The following statement was released by the National Campaign for Truth and Justice in Chile (Australia) on June 27.
After reviewing the evidence presented by Adriana Rivas’ barrister, Frank Santisi, and the response of barrister Trent Glover, appearing for the Chilean government, magistrate Margaret Quinn rejected Rivas’ request for bail on June 27, determining that she must remain in custody until her extradition request hearing.
During an earlier bail hearing Rivas had criticised the Chilean government for taking many years to commence its extradition request. She also argued that there is an amnesty law in place in Chile which might prevent Chilean courts from prosecuting Pinochet-era agents involved in human right violations.
Rivas also pointed to a number of health reasons for which she needed medical attention and said that she had commenced an appeal in Australia against the Attorney General’s decision to accept the extradition request, and in Chile against the courts for bringing up these charges.
Rivas has repeatedly denied the charges and argued that the above factors made this an extraordinary case for which bail was necessary.
Quinn found that none of these factors constituted special, extraordinary or exceptional circumstances to grant bail.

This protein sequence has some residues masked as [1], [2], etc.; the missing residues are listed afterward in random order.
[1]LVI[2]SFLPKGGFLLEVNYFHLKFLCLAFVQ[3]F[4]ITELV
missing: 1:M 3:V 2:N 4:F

During the earlier hearing, Glover concisely and strongly disagreed with Rivas’ arguments, asserting that there was nothing unusual about the process applicable to this extradition case and that there is a presumption against bail in extradition cases. Glover also stated that Rivas had failed to present any evidence pointing to special circumstances, questioning the strength or relevance of the medical evidence Rivas presented and asserting that arguments to do with delay, or her guilt or innocence, are not relevant to this bail application.
Quinn found that Rivas had not shown that her health would be detrimentally compromised if she remained in jail and that there were sufficient medical services available to her in the correctional facilities, if required.
Quinn’s ruling is in line with previous decisions by Australian courts in extradition matters, including those of the High Court.
Rivas is wanted for the aggravated kidnapping of seven victims in 1976. There is evidence that the victims were assassinated by National Intelligence Directorate (DINA) agents at the Simon Bolivar barracks in Santiago, where Rivas worked.
Some of Rivas’ co-defendants have already been sentenced for these charges. Rivas’ trial is pending.
The seven victims are: Victor Díaz, Fernando Navarro, Lincoyan Berrios, Horacio Cepeda, Fernando Ortiz, Hector Veliz and Reinalda Pereira, who was six months pregnant when kidnapped and later killed.
From Chile, Maria Luisa Ortiz, whose father was brutally tortured and killed by members of the Lautaro Brigade to which Rivas allegedly belonged, spoke for the families of the seven victims. Ortiz said: "We are pleased that bail was refused and hope that this extradition request proceeds in a speedy manner, with no further delays.
"It has been 43 years since our family members were disappeared by DINA agents and Adriana Rivas must be brought before the Chilean courts. We seek truth and justice; we owe this to our family members who were victims of atrocious crimes."